The problem with relying on the Wrigley decision is similar to that of Dodge. While Wrigley involved a Delaware company and is not as ancient as Dodge, it is still an old decision. Further, according to Westlaw, no Delaware court has ever cited Wrigley in a written decision. Thus, while law professors continue to put these cases in textbooks and teach them in classes, something that seems unstoppable, they are apparently of little persuasive value to the final arbiters of a fiduciary of a Delaware company’s duties, and, thus, to Disney’s decision on whether it can pay the Kirby heirs.
The Business Judgment Rule
Delaware corporate law has embraced what is known as the business judgment rule. Under this theory, a court will not second-guess the decisions of a board of directors as long as there are no loyalty issues (i.e., self-dealing) and the process leading up to that decision is reasonable. The business judgment rule provides directors with wide latitude to make decisions, good or bad, and despite the common misconception, except in limited circumstances, the decision does not have to be based on what is in the best interest of shareholders.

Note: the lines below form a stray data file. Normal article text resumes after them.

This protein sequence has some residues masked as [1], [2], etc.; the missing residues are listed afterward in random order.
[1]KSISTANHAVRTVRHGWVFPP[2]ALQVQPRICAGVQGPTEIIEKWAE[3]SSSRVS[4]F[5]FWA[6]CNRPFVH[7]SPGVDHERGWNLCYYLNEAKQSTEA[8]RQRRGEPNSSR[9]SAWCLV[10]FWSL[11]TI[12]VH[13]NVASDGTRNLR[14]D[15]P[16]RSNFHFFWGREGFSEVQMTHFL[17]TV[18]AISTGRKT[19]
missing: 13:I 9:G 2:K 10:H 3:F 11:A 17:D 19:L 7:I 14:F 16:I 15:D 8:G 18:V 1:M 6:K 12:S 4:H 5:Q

In the seminal case Unocal Corp. v. Mesa Petroleum Co., 493 A.2d 946 (Del. 1985), the Delaware Supreme Court discussed the steps a board could take in response to a takeover offer. The court explained that the steps must be considered in light of the business judgment rule. In reaching a decision, the Delaware Supreme Court instructed directors to analyze the effect of the bid on the “corporate enterprise.” This term does not mean just the company’s current shareholders. In fact, in Unocal, the Supreme Court explicitly stated that among a director’s concerns can be the “impact on ‘constituencies’ other than shareholders (i.e., creditors, customers, employees, and perhaps even the community generally).” Id. at 955.